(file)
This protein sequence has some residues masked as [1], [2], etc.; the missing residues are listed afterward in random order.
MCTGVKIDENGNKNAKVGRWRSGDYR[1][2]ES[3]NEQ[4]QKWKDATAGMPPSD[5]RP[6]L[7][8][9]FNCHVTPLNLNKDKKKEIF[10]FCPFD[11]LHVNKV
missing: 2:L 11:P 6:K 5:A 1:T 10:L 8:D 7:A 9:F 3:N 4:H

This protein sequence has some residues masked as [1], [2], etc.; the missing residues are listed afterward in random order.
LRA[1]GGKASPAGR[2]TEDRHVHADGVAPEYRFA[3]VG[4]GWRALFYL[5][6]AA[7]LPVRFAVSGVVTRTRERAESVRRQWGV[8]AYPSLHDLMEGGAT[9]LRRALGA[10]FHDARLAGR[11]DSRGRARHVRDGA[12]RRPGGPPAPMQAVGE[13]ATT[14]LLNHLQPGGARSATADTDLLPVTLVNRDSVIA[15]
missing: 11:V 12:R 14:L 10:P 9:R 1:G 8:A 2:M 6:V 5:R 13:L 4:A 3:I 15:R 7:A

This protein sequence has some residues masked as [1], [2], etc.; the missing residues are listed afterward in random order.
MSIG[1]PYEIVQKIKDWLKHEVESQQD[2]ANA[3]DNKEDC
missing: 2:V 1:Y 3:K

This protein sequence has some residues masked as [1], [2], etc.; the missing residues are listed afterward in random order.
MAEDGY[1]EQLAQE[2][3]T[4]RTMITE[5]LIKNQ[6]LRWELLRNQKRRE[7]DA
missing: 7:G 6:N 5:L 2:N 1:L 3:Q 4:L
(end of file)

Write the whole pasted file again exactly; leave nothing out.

This protein sequence has some residues masked as [1], [2], etc.; the missing residues are listed afterward in random order.
MCTGVKIDENGNKNAKVGRWRSGDYR[1][2]ES[3]NEQ[4]QKWKDATAGMPPSD[5]RP[6]L[7][8][9]FNCHVTPLNLNKDKKKEIF[10]FCPFD[11]LHVNKV
missing: 2:L 11:P 6:K 5:A 1:T 10:L 8:D 7:A 9:F 3:N 4:H

This protein sequence has some residues masked as [1], [2], etc.; the missing residues are listed afterward in random order.
LRA[1]GGKASPAGR[2]TEDRHVHADGVAPEYRFA[3]VG[4]GWRALFYL[5][6]AA[7]LPVRFAVSGVVTRTRERAESVRRQWGV[8]AYPSLHDLMEGGAT[9]LRRALGA[10]FHDARLAGR[11]DSRGRARHVRDGA[12]RRPGGPPAPMQAVGE[13]ATT[14]LLNHLQPGGARSATADTDLLPVTLVNRDSVIA[15]
missing: 11:V 12:R 14:L 10:P 9:R 1:G 8:A 2:M 6:V 5:R 13:L 4:A 3:I 15:R 7:A

This protein sequence has some residues masked as [1], [2], etc.; the missing residues are listed afterward in random order.
MSIG[1]PYEIVQKIKDWLKHEVESQQD[2]ANA[3]DNKEDC
missing: 2:V 1:Y 3:K

This protein sequence has some residues masked as [1], [2], etc.; the missing residues are listed afterward in random order.
MAEDGY[1]EQLAQE[2][3]T[4]RTMITE[5]LIKNQ[6]LRWELLRNQKRRE[7]DA
missing: 7:G 6:N 5:L 2:N 1:L 3:Q 4:L